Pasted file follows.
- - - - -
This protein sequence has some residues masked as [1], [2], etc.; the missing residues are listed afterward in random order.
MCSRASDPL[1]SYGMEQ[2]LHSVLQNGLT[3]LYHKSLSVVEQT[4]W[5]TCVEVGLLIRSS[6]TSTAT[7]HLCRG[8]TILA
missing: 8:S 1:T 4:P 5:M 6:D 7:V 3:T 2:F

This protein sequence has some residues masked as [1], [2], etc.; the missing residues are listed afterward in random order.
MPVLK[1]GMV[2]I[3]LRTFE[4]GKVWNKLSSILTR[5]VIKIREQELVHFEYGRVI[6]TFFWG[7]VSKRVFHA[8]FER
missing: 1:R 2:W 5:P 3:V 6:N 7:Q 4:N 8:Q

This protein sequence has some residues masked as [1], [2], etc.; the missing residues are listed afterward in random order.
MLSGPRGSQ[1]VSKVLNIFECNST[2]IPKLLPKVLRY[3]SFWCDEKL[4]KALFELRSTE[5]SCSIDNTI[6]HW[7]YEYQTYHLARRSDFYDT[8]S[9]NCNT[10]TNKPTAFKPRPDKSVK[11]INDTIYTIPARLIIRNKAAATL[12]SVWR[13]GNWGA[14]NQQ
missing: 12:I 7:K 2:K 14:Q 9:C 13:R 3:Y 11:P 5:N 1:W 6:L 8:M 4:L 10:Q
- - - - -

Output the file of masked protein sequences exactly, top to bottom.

This protein sequence has some residues masked as [1], [2], etc.; the missing residues are listed afterward in random order.
MCSRASDPL[1]SYGMEQ[2]LHSVLQNGLT[3]LYHKSLSVVEQT[4]W[5]TCVEVGLLIRSS[6]TSTAT[7]HLCRG[8]TILA
missing: 8:S 1:T 4:P 5:M 6:D 7:V 3:T 2:F

This protein sequence has some residues masked as [1], [2], etc.; the missing residues are listed afterward in random order.
MPVLK[1]GMV[2]I[3]LRTFE[4]GKVWNKLSSILTR[5]VIKIREQELVHFEYGRVI[6]TFFWG[7]VSKRVFHA[8]FER
missing: 1:R 2:W 5:P 3:V 6:N 7:Q 4:N 8:Q

This protein sequence has some residues masked as [1], [2], etc.; the missing residues are listed afterward in random order.
MLSGPRGSQ[1]VSKVLNIFECNST[2]IPKLLPKVLRY[3]SFWCDEKL[4]KALFELRSTE[5]SCSIDNTI[6]HW[7]YEYQTYHLARRSDFYDT[8]S[9]NCNT[10]TNKPTAFKPRPDKSVK[11]INDTIYTIPARLIIRNKAAATL[12]SVWR[13]GNWGA[14]NQQ
missing: 12:I 7:K 2:K 14:Q 9:C 13:R 3:Y 11:P 5:N 1:W 6:L 8:M 4:L 10:Q